By Kerry Slavens | Photography by Jeffrey Bosdet
Some people just aren’t destined to live in ordinary houses.
That’s certainly true of YAM’s contributing fashion editor Janine Metcalfe and her husband L.J. Smith, a film industry lighting technician. Through a blend of wishful thinking and serendipity, these two innovative expats from Toronto’s fashion and film scene ended up buying one of Victoria’s most architecturally unique homes and renovating it into a creative casa worthy of its mid-century modern and Mexican-inspired heritage.
The Dream House
The story of the relationship between the home and its current owners began about four years ago. “Moving here from Toronto, I would just drive around different areas of town and look at homes,” says Janine, who had spent the previous 20 years as a stylist in Toronto’s film and fashion industries. “I used to drive by this house all the time and think ‘oh my god, that is the house, my dream house.”
Built in 1956 in a style that would come to be known as mid-century modern, the home’s curved exterior is dominated by 10 massive windows flanked by rows of imported Mexican tile. It was a decidedly unorthodox addition to Rockland, a neighbourhood steeped in heritage.
But the dream home wasn’t for sale, and tired of living in suburban Victoria after a life in their 1887 Victorian home in the on-the-go, creative centre that is Toronto, Janine and L.J. made plans to move to Vancouver.
Then one day, just before their move, while cycling to a party in Rockland, they rode by the dream house.
“Janine said ‘Oh my god, it’s for sale!’” L.J. recalls. “And I said ‘Yeah, that’s great. Too bad we’re moving to Vancouver, right?’”
They arrived at the party and in one of those moments when dreams gain traction, the first guest they met there was a son of the home’s builder and original owner.
“I mean, what were the odds?” says Janine.
“I was in real estate at the time,” says L.J., “and Janine kept asking, ‘When are we going to see the house?’ I kept putting her off. Finally she said, ‘If you don’t show me that house I’m going to find another agent who will!’ So we went and saw the house and it needed lots of work, but Janine was like, ‘We have to get this house!’
“When something is right, it’s just right, you know?” Janine laughs. They bought
A Visionary Home
The mid-century modern home was designed and built by Peter Hartnell, whose family owned the Queen Victoria Hotel in downtown Victoria. Hartnell’s visionary approach broke the mold of Rockland, where Victorian and Arts and Crafts houses abounded. The house was also a truly radical departure from the boxy style of many homes built during the 50s post-war era.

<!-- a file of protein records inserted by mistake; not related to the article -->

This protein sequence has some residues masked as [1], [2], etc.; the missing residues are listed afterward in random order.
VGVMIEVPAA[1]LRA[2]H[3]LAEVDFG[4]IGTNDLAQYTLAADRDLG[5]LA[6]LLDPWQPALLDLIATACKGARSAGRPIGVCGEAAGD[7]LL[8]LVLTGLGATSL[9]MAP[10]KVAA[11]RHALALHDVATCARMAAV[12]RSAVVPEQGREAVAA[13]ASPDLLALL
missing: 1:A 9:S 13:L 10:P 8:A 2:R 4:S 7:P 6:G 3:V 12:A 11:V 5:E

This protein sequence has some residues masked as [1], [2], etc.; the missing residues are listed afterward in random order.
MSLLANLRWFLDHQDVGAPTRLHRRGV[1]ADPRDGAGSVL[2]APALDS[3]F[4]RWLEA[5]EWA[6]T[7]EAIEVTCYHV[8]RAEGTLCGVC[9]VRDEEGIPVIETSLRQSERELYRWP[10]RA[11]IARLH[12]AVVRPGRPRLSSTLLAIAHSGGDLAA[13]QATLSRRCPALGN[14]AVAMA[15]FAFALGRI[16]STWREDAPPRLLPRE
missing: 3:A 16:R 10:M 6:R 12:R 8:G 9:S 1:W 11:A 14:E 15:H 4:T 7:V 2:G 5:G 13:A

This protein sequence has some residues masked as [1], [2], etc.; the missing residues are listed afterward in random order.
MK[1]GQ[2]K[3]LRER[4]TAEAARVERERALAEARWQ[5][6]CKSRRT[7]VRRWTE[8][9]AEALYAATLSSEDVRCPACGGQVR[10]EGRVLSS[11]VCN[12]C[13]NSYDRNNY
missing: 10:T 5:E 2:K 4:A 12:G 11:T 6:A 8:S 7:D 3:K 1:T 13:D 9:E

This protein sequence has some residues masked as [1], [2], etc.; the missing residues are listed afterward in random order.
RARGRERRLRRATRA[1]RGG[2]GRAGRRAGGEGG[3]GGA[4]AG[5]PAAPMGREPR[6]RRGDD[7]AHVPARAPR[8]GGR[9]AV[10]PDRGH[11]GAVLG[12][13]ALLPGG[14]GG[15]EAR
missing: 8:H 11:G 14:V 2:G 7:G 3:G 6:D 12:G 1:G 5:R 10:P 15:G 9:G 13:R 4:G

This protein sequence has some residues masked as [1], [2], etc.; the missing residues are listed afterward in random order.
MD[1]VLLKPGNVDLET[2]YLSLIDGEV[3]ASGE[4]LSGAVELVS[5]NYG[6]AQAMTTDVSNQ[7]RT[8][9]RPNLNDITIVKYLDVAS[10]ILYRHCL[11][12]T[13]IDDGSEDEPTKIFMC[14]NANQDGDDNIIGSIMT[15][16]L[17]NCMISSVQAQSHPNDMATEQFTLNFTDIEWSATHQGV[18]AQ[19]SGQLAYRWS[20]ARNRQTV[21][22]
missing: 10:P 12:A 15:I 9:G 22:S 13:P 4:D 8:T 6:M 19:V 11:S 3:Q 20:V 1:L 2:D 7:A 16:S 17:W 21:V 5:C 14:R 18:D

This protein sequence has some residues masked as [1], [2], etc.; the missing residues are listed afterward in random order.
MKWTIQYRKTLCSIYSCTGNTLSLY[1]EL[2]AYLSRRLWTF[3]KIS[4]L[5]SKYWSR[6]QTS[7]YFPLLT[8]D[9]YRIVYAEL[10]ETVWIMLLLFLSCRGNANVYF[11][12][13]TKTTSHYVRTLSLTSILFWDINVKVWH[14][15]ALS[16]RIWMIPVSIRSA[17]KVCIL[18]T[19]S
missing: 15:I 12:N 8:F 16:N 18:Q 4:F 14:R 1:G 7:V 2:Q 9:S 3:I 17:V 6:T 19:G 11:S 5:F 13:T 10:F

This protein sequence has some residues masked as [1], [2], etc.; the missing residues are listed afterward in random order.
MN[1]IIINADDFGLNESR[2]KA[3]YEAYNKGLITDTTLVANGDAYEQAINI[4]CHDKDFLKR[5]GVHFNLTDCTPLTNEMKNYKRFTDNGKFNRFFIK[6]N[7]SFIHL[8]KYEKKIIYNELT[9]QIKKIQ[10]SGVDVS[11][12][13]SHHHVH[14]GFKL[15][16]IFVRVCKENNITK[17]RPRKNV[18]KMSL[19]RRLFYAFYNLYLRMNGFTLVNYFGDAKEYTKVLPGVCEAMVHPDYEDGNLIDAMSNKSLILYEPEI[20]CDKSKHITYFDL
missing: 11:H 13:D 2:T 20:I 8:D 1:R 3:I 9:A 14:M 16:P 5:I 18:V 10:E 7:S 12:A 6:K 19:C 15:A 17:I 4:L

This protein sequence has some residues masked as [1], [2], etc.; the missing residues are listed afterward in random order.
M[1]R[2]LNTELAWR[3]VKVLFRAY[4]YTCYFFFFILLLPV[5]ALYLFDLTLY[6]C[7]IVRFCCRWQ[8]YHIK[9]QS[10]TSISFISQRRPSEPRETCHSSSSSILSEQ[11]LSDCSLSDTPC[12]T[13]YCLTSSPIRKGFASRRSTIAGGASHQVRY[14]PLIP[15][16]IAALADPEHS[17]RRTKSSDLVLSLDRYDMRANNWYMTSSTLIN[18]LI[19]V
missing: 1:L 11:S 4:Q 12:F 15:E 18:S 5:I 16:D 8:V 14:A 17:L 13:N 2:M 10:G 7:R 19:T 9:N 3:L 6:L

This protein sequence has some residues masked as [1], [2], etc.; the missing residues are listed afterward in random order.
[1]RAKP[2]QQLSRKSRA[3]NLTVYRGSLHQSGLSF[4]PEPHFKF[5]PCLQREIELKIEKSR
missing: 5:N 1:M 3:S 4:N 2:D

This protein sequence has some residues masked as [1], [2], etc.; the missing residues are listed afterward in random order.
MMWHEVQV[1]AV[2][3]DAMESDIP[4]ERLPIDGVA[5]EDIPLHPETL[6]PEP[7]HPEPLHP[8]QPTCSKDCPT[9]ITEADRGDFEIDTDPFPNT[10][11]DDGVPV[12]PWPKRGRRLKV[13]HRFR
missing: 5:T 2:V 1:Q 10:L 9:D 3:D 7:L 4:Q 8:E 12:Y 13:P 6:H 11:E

An article published in 1958 in Western Living noted that Hartnell chose white stucco and colourful Mexican tiles, which he imported, for the home’s exterior. Apparently, he wanted to show how this tile — considered very exotic in Victoria at the time — could be adapted to the Island’s blue and green hues.
Located in the neighbourhood of Government House, the home is surrounded by Rockland’s greenery, and from its location on a bluff high above Fairfield, it offers glimpses of the distant ocean.
Hartnell also built the Modernista house right next door to Janine and L.J.’s dream home. This second home was inspired by Antoni Gaudi whose work Hartnell had encountered on a trip to Spain, according to a blog post by one of his sons, Geoffrey Hartnell. Standing side by side, the two homes would certainly have been considered eye openers at the time they were built. Even today, they continue to surprise the eye and push the envelope of Rockland’s architectural traditionalism.
The Interior Revolution
While Janine and L.J. were thrilled with their dream home’s exterior and many of its architectural features, they knew it was sorely in need of an interior-design reno — actually, more of a revolution — and so they set to work, doing much of the design themselves.
“We love to entertain and we wanted a home where people would feel comfortable and be able to easily circulate,” says L.J.